Monday, April 16, 2012

Following Jesus After Easter

I am still haunted by a long conversation I had with a man who was a member of one of my early congregations. He told me that one evening, returning from a night of poker with pals, he had a stunning vision of the presence of the risen Christ. Christ appeared to him undeniably, vividly.

Yet though this event shook him and stirred him deeply, in ten years he had never told anyone about it before he told me, his pastor. I pressed him on his silence. Was he embarrassed? Was he fearful that others would mock him or fail to believe that this had happened to him?

“No,” he explained, “the reason why I told no one was I was too afraid that it was true. And if it’s true that Jesus was really real, that he had come personally to me, what then? I’d have to change my whole life. I’d have to become some kind of radical or something. And I love my wife and family and was scared I’d have to change, to be somebody else, and destroy my family, if the vision was real.”

That conversation reminded me that there are all sorts of reasons for disbelieving the resurrection of crucified Jesus, reasons that have nothing to do with our being modern, scientific, critical people.

Theologian Jurgen Moltmann says that a major reason for disbelieving in the truth of the resurrection is that, if the resurrection is true, then we cannot live as we previously have lived.  We must change or be out of step with the way the world really is.  If the world is not in the grip of death and death-dealers, how then shall we live?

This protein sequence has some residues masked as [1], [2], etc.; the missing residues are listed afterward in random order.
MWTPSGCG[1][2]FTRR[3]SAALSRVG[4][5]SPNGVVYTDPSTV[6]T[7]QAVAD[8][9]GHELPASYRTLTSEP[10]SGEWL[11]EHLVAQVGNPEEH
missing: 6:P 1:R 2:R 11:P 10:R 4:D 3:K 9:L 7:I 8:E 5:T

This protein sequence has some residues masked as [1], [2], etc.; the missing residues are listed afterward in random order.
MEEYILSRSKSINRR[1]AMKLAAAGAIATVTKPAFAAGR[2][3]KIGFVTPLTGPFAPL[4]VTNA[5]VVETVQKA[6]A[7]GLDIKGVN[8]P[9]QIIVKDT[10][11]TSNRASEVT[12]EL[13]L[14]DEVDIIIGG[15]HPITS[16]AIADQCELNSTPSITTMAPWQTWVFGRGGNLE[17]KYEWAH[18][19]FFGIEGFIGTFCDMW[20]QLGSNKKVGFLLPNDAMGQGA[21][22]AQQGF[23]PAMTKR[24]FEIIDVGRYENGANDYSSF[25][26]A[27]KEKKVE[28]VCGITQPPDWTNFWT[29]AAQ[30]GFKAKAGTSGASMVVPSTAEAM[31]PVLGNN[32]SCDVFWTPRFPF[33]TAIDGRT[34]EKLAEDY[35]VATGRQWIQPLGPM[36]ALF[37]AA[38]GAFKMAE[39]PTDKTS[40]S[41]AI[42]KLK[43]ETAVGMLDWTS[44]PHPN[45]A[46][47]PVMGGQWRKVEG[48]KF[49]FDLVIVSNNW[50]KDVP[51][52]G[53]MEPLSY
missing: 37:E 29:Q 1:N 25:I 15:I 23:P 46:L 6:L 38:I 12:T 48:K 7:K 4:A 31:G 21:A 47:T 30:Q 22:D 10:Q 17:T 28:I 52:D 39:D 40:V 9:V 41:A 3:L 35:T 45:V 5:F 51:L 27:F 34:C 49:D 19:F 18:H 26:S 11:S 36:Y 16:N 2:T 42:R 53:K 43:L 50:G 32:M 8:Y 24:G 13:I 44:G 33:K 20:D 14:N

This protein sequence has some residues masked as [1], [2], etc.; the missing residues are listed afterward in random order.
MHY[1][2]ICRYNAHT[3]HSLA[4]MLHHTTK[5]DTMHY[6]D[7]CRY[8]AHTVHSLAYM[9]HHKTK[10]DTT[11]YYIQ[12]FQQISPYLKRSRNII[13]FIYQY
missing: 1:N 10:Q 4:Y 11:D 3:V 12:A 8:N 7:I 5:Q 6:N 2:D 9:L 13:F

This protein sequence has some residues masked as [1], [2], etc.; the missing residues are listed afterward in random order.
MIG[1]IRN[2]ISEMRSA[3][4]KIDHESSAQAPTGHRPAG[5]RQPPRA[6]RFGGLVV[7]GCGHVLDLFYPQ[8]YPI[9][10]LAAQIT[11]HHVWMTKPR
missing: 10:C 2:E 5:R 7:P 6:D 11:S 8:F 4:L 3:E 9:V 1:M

William H. Willimon
-  from The Best of Will Willimon, (Abingdon Press, 2012)

1 comment:

foxofbama said...

Bishop: I have seen an interview and a blog announcing your book on your time in Alabama, The Bishop.
I was gonna leave a farewell comment on your blog and I still may do that framing it in a comment of the Great Presbyterian minister from South Carolina Frank Harrington.
But the Ft. Payne Times-Journal has a story up today of children from Crossville, Alabama meeting Gov Bentley in Montgomery last week.
And I wanted to share here at your blog the comment I left online at the Times Journal as follows:

This morning the first story on NPR at the crack of dawn was about Mitt Romney and Kris Kobach the Hispanic vote come the fall.
Kobach is profiled in Self deportation article in Mother Jones magazine that I brought to the attention of Senator Shelby in a town hall in Centre about a month ago.
And Bishop Willimon if the previews of his new book on his stay in Alabama is any indication of how he would unpack this photo would find this fascinating.
Still the children look happy, and the Governor seems at peace with himself.
As John Lewis said when I saw him in Selma first Sunday in March: " We all live in the Same house, and it's God's House."
May God have mercy on these children from Crossville, and the Governor too. And me and you as well.
In 97 or so I was in MOntgomery and Will Campbell was there on stage with 8th graders from Collinsville. At least one can hope the influential folks at FUMC Ft Payne and FBC, and the sons of the pastor of Collinsville Baptist will look at this photo through the eyes of Will Campbell and Bishop Willimon; as my friend Sam Hodges says, For the Love of Alabama